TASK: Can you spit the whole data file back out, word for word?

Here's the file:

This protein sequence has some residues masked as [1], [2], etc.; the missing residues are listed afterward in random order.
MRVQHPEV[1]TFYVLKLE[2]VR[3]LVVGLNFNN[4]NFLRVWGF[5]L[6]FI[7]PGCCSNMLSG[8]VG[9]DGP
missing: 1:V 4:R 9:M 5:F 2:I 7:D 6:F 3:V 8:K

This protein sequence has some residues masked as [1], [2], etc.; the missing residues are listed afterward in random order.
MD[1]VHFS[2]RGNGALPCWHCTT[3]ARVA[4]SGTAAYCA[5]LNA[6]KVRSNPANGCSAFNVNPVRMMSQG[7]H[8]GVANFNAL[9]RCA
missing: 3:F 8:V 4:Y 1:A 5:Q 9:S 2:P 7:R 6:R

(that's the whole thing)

This protein sequence has some residues masked as [1], [2], etc.; the missing residues are listed afterward in random order.
MRVQHPEV[1]TFYVLKLE[2]VR[3]LVVGLNFNN[4]NFLRVWGF[5]L[6]FI[7]PGCCSNMLSG[8]VG[9]DGP
missing: 1:V 4:R 9:M 5:F 2:I 7:D 6:F 3:V 8:K

This protein sequence has some residues masked as [1], [2], etc.; the missing residues are listed afterward in random order.
MD[1]VHFS[2]RGNGALPCWHCTT[3]ARVA[4]SGTAAYCA[5]LNA[6]KVRSNPANGCSAFNVNPVRMMSQG[7]H[8]GVANFNAL[9]RCA
missing: 3:F 8:V 4:Y 1:A 5:Q 9:S 2:P 7:R 6:R